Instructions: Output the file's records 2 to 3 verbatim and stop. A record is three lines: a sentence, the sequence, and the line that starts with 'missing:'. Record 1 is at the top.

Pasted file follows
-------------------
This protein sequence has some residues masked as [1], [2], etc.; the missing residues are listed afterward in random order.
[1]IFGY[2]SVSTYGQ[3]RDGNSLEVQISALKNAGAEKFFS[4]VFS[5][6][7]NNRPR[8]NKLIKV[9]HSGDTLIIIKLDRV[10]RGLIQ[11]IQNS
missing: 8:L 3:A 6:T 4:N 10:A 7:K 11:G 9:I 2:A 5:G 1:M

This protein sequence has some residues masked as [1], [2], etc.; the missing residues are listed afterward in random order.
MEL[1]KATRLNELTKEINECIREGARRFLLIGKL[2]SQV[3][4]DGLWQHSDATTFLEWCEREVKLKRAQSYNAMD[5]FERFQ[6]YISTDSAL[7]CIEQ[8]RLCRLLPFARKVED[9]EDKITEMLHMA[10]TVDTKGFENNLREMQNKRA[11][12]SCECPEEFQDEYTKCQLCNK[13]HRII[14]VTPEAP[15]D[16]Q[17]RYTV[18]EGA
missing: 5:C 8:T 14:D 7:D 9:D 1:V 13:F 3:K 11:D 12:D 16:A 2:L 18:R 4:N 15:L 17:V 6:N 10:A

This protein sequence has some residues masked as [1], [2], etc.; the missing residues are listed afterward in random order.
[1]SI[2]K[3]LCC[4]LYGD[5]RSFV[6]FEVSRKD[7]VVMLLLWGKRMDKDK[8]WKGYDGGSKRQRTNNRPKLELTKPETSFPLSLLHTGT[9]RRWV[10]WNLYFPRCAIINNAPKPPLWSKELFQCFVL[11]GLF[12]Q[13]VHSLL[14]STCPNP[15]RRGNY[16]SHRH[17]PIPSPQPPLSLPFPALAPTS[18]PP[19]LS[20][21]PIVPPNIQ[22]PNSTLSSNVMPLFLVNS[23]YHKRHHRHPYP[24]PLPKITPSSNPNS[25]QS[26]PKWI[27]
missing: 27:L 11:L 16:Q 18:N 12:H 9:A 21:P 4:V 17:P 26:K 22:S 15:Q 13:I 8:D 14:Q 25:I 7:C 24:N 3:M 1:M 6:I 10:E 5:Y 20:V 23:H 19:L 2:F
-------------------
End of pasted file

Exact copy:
This protein sequence has some residues masked as [1], [2], etc.; the missing residues are listed afterward in random order.
MEL[1]KATRLNELTKEINECIREGARRFLLIGKL[2]SQV[3][4]DGLWQHSDATTFLEWCEREVKLKRAQSYNAMD[5]FERFQ[6]YISTDSAL[7]CIEQ[8]RLCRLLPFARKVED[9]EDKITEMLHMA[10]TVDTKGFENNLREMQNKRA[11][12]SCECPEEFQDEYTKCQLCNK[13]HRII[14]VTPEAP[15]D[16]Q[17]RYTV[18]EGA
missing: 5:C 8:T 14:D 7:D 9:D 1:V 13:F 3:K 11:D 12:D 16:A 2:L 18:R 4:N 15:L 17:V 6:N 10:A

This protein sequence has some residues masked as [1], [2], etc.; the missing residues are listed afterward in random order.
[1]SI[2]K[3]LCC[4]LYGD[5]RSFV[6]FEVSRKD[7]VVMLLLWGKRMDKDK[8]WKGYDGGSKRQRTNNRPKLELTKPETSFPLSLLHTGT[9]RRWV[10]WNLYFPRCAIINNAPKPPLWSKELFQCFVL[11]GLF[12]Q[13]VHSLL[14]STCPNP[15]RRGNY[16]SHRH[17]PIPSPQPPLSLPFPALAPTS[18]PP[19]LS[20][21]PIVPPNIQ[22]PNSTLSSNVMPLFLVNS[23]YHKRHHRHPYP[24]PLPKITPSSNPNS[25]QS[26]PKWI[27]
missing: 27:L 11:L 16:Q 18:N 12:H 9:A 21:P 4:V 17:P 26:K 22:S 15:Q 13:I 8:D 14:Q 25:I 7:C 24:N 3:M 1:M 6:I 10:E 5:Y 20:V 23:H 19:L 2:F